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The Libertines Give Reunion Advice: ‘Don’t Get Back Together If It’s Not Very Good’

It’s not always easy to understand the recently reunited — and very scrambled-sounding — Pete Doherty and Carl Barât of the Libertines. But that’s reasonable: Along with their chowder-thick accents, the two men have known each other for so long (they founded the seminal Brit-rock band with bassist John Hassall and drummer Gary Powell in 1997) that they literally complete — and often interrupt — each other’s sentences.

The thirtysomethings’ reconciliation is especially meaningful considering the band’s brief initial run — a seven-year lifespan that yielded only two albums, 2002’s star-making Up the Bracket and its 2004 self-titled sequel — as well as Doherty’s very publicized battle with heroin and crack addictions.

Though the singer-songwriter, who also plays in garage-rock outfit Babyshambles, struggled with substance abuse throughout the Libertines’ glory days in the early ’00s, the foursome’s update on ’70s punk recklessness and pints-in-the-pub affability (see: “Up the Bracket” and “Boys in the Band”) won them instant admirers in across-the-pond music mags like NME — who, along with their fanbase, looked to them as the U.K.’s answer to the Strokes’ brand of retro-rock revival.

After a handful of stints in rehab, Doherty is now officially in recovery and back with the Libertines for the first time since their brief onstage reunion at the Reading and Leeds Festival in 2010; and come September 11, they’ll release their third studio album, Anthems For a Doomed Youth, via Harvest Records.

In preparation for the long-awaited third record, Doherty and Barât offer SPIN some words of wisdom, which cover grappling with drug addiction, how to successfully reconcile with a long-lost friend and colleague, and why you don’t necessarily need school when you have the Internet. 

Communication Is Key

Doherty: We’ve probably spoken to each other more this morning than we did for months at a time when we were living together back in the [old] days. It wasn’t even a question of body language back then, either. You just snarl and you noticed right away. He’s got a great face for radio. Boosh!

Barât: We can have a bit of a pretty serious chat later, I can tell you. [Chuckles.] I think we’ve proven to each other as friends that when all that’s chipped away, all that was good and we really were meant to be.

No Need to Have Pissing Contests.

Doherty: It seems like for so long I was going out of my way to shock Carl and to prove to him that I could handle a certain type of life. And actually all I was doing was destroying the person that Carl liked me for.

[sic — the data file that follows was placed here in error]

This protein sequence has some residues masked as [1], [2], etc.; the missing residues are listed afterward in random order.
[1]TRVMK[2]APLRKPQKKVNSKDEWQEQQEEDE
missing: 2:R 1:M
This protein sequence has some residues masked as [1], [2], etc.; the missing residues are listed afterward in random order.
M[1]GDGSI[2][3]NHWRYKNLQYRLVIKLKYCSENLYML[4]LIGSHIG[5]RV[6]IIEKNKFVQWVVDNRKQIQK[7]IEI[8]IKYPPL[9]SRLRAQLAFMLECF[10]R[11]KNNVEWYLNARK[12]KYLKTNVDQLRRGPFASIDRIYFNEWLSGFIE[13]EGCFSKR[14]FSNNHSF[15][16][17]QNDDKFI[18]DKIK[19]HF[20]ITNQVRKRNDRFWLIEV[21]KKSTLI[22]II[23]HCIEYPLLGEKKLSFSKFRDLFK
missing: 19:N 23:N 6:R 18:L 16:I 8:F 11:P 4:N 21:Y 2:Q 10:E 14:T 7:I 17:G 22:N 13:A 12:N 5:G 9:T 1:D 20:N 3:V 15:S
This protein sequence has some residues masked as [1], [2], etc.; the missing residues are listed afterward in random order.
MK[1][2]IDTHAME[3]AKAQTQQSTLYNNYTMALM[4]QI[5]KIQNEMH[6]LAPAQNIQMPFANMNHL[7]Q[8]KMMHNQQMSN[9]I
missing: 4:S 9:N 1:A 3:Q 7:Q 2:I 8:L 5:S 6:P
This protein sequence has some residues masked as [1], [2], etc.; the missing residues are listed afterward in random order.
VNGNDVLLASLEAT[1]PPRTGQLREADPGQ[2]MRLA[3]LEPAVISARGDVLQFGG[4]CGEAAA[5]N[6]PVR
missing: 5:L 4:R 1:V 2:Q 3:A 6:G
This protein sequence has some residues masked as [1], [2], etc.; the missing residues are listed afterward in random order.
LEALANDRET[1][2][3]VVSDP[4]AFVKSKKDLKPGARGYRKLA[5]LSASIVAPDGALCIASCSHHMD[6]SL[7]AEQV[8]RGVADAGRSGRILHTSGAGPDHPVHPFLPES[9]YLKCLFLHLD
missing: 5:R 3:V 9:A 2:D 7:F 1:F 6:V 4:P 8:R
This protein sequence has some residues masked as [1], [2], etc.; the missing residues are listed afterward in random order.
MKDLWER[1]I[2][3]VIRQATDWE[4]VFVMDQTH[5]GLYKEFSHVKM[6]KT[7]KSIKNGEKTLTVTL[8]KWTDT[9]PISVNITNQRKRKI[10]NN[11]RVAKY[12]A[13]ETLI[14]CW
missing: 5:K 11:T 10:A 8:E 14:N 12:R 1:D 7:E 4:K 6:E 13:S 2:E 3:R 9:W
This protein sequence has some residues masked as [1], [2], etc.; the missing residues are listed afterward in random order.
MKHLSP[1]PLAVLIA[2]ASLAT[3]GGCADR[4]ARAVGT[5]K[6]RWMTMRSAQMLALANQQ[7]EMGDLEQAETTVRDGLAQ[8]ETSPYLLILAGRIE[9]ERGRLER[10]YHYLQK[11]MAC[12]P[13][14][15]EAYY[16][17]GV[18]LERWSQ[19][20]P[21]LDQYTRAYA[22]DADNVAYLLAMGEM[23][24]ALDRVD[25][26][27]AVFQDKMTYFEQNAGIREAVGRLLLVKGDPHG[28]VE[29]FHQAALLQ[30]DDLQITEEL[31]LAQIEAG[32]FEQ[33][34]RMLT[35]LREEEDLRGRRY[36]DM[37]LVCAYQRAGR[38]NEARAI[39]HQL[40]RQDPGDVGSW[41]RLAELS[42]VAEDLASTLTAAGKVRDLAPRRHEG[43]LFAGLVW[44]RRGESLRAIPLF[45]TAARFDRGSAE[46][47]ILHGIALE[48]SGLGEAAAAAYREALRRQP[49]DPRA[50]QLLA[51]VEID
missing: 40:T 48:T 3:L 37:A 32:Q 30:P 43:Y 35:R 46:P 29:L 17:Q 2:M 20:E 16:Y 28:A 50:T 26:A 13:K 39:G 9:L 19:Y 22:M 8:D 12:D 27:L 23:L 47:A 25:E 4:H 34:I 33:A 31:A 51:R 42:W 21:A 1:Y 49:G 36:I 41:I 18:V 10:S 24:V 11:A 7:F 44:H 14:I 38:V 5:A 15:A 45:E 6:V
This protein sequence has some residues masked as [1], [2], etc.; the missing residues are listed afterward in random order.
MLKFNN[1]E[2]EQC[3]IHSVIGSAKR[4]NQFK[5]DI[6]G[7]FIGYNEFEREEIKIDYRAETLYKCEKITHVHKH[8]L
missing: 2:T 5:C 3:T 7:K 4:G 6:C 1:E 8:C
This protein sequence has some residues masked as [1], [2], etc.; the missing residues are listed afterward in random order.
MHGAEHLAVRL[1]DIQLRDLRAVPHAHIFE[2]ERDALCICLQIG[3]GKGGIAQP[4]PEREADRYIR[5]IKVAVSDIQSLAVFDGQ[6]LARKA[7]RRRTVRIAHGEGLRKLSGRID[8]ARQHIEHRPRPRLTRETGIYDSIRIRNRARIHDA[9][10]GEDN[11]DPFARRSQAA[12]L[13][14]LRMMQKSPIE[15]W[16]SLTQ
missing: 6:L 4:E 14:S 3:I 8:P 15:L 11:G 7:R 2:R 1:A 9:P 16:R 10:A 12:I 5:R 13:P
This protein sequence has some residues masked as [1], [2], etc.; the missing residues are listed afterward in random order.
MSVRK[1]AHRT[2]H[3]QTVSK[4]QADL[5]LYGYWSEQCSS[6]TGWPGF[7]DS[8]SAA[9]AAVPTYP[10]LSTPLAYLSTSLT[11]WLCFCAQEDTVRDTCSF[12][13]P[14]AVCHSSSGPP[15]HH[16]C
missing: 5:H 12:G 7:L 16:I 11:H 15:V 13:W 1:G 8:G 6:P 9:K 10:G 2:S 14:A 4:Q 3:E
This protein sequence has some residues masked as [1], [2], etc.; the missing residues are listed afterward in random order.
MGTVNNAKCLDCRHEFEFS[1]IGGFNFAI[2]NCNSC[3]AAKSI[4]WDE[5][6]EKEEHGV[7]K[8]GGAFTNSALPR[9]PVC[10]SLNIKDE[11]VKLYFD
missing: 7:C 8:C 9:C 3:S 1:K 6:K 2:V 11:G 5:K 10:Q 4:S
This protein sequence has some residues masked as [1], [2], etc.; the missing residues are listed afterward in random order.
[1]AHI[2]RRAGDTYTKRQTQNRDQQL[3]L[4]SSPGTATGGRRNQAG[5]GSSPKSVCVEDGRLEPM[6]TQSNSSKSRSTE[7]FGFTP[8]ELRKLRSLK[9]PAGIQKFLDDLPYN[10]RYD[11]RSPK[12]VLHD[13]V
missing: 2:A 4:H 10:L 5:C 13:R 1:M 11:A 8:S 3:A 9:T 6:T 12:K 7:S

Inspiration Needn’t Depend on E’s & Wizz.

Doherty: Your musicianship and your love of music isn’t connected to [drugs]. It’s something else. It’s nothing to do with it. You don’t need it. Your creative journey can be unconnected to that. And don’t let it dictate things to you. If you give it an inch, it will just take over completely. You think you’ve got this cute little puppy and anything can be a benefit to your life, but eventually it’s going to grow up into a f–king monster that’s got it’s claws into you properly and you can’t shake it off. It’s not a toy.

Barât: I don’t know if that’s entirely good advice. But then there’s a school of thought which is that is that addiction is a disease, which is in a person anyway. It’s genetic and it can be a latent trigger that causes it. It doesn’t necessarily need to coincide with any music aspirations. There’s no proof that [addiction] carries on from one generation to another, and you’re damned if you got it, and that’s that. Addiction is a thing that people have or don’t have. And if you do have it, it will manifest itself in all sorts of ways and be destructive.

College Isn’t for Everyone. 

Doherty: You’ve got to strike out on your own. Don’t be dominated by anyone. There’s public libraries there — you don’t need to f–king disrupt your education, especially now with the Internet and all that. The knowledge is there. You’ve just got to educate yourself.

Zero in on What You Want From Life. 

Doherty: Don’t believe for a moment that what you want in life is going to happen by itself. What is it that you want to do? You’d be amazed. You can achieve it yourself, and you don’t need to rely on that. If it’s not for you, just do whatever is necessary to achieve your path.

Absence Really Does Make the Heart Grow Fonder.

Doherty:
We found that not speaking to each other or seeing each other for seven years was really helpful. It actually became necessary to stay away from each other for our own good. It benefits the music.

Barât: Make a record, and don’t get back together if it’s not very good.

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